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DENNY E. GAMBLE, JR. Respondent v. LESA GALJOUR GAMBLE Applicant
After unsuccessfully raising a third exception of lis pendens in this divorce proceeding, the wife sought supervisory review by this Court, which granted her writ to docket. Following our review of this record, we conclude that the trial court properly denied the exception of lis pendens. Accordingly, the writ is recalled and the writ application denied at the wife's costs.
Denny Gamble and Lesa Gamble were married in Caddo Parish on October 10, 2003. Prior to their marriage, they executed a marriage contract that implemented a separate property regime. The marriage contract was recorded in Caddo Parish.
On May 26, 2020, Denny filed a petition for a La. C.C. art. 102 divorce in Caddo Parish against Lesa. He asserted that Lesa left the former matrimonial domicile on May 19, 2020, after telling him that she wanted a divorce. Denny also referred to the marriage contract in his divorce petition. Denny reserved his right to supplement and amend his petition to assert any other cause of action or prosecute any other cause of action available to him.
On May 29, 2020, Lesa filed a petition for a La. C.C. art. 102 divorce in Orleans Parish. She sought interim and final periodic spousal support, a partition of co-owned property, and the use and occupancy of various properties. She reserved all other claims or causes which may be available to her pursuant to the provisions and statutes pertaining to divorce and any and all other claims which may be ancillary or incidental.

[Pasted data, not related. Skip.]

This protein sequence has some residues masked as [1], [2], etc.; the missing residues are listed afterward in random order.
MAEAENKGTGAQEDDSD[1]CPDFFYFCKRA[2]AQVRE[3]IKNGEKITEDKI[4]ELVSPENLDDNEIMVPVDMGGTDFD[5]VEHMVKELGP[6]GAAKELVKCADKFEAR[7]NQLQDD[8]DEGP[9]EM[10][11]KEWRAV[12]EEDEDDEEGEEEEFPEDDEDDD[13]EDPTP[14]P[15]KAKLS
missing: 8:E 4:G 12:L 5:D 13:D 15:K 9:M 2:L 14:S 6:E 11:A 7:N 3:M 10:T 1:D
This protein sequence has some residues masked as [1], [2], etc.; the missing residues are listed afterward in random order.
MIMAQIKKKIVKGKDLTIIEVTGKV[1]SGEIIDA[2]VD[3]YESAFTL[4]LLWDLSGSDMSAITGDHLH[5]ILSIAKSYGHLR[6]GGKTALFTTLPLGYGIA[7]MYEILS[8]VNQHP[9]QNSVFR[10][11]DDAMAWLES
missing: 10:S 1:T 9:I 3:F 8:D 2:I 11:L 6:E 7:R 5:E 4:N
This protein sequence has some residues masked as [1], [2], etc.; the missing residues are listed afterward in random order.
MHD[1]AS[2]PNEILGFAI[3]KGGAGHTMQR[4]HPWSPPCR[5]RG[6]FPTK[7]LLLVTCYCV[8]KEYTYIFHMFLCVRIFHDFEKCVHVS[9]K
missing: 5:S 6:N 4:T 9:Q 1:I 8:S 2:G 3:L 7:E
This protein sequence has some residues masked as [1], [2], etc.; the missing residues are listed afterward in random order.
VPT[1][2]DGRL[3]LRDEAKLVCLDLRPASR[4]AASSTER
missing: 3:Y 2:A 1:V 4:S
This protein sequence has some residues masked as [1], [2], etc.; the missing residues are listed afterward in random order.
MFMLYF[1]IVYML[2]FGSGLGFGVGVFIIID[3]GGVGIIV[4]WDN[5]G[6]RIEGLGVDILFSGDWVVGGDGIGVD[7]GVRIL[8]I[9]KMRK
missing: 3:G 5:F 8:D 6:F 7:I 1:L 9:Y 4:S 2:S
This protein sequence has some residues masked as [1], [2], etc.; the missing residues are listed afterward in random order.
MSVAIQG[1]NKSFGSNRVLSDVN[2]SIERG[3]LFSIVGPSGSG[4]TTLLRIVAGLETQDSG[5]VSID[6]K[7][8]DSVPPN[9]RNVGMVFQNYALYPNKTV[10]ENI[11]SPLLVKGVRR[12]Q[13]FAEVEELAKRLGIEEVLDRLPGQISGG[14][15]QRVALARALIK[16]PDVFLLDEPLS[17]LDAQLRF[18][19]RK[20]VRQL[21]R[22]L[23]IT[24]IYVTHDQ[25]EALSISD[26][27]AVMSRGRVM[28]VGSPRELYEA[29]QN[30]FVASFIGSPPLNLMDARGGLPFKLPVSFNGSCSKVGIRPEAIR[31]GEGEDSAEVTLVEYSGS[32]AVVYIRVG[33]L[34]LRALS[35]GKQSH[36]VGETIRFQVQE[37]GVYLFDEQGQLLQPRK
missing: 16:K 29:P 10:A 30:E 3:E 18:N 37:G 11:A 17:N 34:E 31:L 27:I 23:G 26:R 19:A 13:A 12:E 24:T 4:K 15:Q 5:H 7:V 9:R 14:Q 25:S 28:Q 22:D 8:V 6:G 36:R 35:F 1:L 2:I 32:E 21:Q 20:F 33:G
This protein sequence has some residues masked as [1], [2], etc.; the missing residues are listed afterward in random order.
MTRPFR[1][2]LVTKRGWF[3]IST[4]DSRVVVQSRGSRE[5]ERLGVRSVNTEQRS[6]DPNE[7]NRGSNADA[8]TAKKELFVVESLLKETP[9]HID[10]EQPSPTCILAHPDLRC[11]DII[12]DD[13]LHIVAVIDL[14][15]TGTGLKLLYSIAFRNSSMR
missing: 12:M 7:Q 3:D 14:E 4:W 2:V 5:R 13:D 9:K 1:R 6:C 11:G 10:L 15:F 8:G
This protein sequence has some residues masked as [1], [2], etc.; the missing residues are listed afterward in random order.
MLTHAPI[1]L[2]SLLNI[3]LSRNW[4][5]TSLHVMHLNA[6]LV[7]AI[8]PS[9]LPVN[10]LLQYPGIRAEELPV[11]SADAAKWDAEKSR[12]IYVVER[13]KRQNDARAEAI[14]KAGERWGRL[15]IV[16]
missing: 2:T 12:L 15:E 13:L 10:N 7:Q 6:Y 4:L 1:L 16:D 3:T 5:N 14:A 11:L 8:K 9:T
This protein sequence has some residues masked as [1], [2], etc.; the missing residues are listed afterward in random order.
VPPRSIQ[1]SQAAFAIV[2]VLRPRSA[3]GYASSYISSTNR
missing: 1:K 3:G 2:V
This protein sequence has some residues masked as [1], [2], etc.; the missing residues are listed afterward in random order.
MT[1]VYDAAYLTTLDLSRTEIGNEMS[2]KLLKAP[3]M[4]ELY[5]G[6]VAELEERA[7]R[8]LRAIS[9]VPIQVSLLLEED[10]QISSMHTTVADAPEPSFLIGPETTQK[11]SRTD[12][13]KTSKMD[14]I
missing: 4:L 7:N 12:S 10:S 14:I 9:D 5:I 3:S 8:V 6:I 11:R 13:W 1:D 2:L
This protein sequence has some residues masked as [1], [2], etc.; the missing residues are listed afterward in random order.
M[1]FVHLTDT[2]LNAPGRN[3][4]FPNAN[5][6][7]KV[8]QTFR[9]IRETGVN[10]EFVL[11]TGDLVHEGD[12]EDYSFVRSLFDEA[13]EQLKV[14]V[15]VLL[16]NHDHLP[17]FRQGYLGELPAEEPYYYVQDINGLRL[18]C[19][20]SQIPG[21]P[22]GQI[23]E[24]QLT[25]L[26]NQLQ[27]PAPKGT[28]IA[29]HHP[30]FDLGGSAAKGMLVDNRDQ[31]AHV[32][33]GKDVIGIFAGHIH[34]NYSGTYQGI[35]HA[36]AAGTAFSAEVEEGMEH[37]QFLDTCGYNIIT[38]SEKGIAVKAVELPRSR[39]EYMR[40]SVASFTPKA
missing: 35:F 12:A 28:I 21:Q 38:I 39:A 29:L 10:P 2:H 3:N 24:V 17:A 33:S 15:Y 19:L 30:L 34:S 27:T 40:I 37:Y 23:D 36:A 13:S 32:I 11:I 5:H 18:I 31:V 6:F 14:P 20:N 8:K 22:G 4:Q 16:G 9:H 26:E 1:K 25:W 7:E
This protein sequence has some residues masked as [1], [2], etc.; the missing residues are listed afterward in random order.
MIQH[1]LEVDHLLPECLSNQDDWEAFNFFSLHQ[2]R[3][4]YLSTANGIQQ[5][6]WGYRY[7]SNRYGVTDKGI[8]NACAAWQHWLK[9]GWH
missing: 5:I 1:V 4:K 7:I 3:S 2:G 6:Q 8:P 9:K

On June 18, 2020, Denny filed a supplemental and amended petition in Caddo Parish for a La. C.C. art. 103(2) divorce in which he alleged Lesa's adultery. He further alleged that Lesa was not entitled to final periodic spousal support because of her adultery and her abandonment of the matrimonial domicile and refusal to return. Denny also asserted a cause of action for the revocation of all donations made by him to Lesa during the marriage on the grounds of ingratitude and cruel treatment as provided in La. C.C. art. 1557. Finally, Denny asserted an action to partition co-owned property and for the settlement of any claims between the parties as provided in La. R.S. 9:2801(A).
On July 31, 2020, Lesa filed an exception of lis pendens and an exception of prematurity in Caddo Parish. She maintained that her Orleans Parish proceeding was lis pendens to the supplemental petition concerning spousal support and partition of their co-owned property. She argued that Denny's supplemental petition asking for partition, revocation of donations, and determination of spousal support stated new causes of action that do not relate back to his original petition. She also maintained that Denny's request to revoke donations was premature as it was not allowed under La. R.S. 9:291.